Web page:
Deadheading is the process where gardeners remove faded blossoms and the developing seed heads in order to keep flower pots, window boxes, and a landscape looking fresh and healthy. It's a simple procedure that also encourages you to slow down a moment to enjoy nature and maybe a conversation with a helper. Even low-maintenance landscapes usually include a few plants that will benefit from this simple act of care.
How to Deadhead Flowering Plants
The process of deadheading is very simple. Pinch or cut the stem of a dead blossom just below its base. Removing only the petals isn't enough because seeds form in the base of the flower. Use pruning shears or garden scissors to snip thicker stems. Some plants with a spike of flowers, such as hosta, will look better if you remove the entire stem above the first leaf. Repeat the process, removing all the dead flowers on a plant. If you're caring for potted flowers or window boxes, take a few moments to deadhead whenever you water the plants. If you have flowers in your landscape that require deadheading, you can either spend a short amount of time each week deadheading plants as needed, or wait until all your plants have bloomed and then deadhead the entire flower bed. Your approach will likely vary from year to year as time permits, although experienced gardeners usually prefer short weekly sessions so the task is a labor of love rather than forced labor.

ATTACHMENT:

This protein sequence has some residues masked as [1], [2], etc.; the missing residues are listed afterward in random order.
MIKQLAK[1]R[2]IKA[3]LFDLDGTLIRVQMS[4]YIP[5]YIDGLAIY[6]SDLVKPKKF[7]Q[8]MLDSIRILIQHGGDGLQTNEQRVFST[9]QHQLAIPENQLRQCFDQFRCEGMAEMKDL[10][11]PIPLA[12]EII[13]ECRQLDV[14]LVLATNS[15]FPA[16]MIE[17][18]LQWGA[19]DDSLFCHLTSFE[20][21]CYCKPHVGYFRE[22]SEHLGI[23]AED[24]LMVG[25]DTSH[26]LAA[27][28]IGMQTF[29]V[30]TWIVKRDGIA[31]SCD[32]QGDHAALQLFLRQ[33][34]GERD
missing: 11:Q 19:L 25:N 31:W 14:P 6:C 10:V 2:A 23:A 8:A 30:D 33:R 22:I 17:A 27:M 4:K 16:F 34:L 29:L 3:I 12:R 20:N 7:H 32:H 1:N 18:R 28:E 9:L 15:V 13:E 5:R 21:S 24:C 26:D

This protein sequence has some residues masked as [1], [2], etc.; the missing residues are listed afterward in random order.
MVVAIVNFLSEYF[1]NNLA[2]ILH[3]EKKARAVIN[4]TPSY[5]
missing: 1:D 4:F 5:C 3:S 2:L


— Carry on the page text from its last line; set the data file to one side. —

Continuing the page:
Benefits of Deadheading
In addition to making gardens look tidier, deadheading also encourages continued flowering, because it stimulates the plant to use its energy to grow more blossoms. Whereas, if a seed head grows, a plant has ensured next year's growth and won't bloom again. Some plants will not have a second bloom after deadheading, but they are likely to have more abundant blossoms the following year. The list below includes just a few of the common garden plants that continue to bloom after withered flowers are removed:
- Bleeding heart
- Shasta daisy
Deadheading also prevents free seeding of plants all over the yard, and it can prevent hybrid plants that self-seed from sprouting new plants that don't resemble the parent. For example, if you plant a uniquely-colored coneflower hybrid, the self-seeded child plants can revert to the standard purple coneflower and overwhelm the plants you originally planted. Of course, free seeding is a desirable trait if your landscape includes a natural meadow or prairie.
Not all flowers need to be deadheaded. Some people choose to leave sedum through the winter to add interest to their gardens. Coneflowers and black-eyed Susans provide seeds for birds. However, the seeds can also attract small rodents who are foraging for food. Again, what plants you decide to deadhead or which you leave alone can vary from season to season. Experimentation is part of the fun and wonder of gardening.
Tracie is a technical writer who earned her home and garden expertise while extensively remodeling two homes, custom-building a new home, and designing and building a cabin. Additionally, she and her husband, a former landscape professional, have created gardens that feature native plants and locally-sourced limestone. Tracie loves a cozy minimalist home and sews her own pillow covers, quilts, and curtains. Learn more at RicefordStreams.com.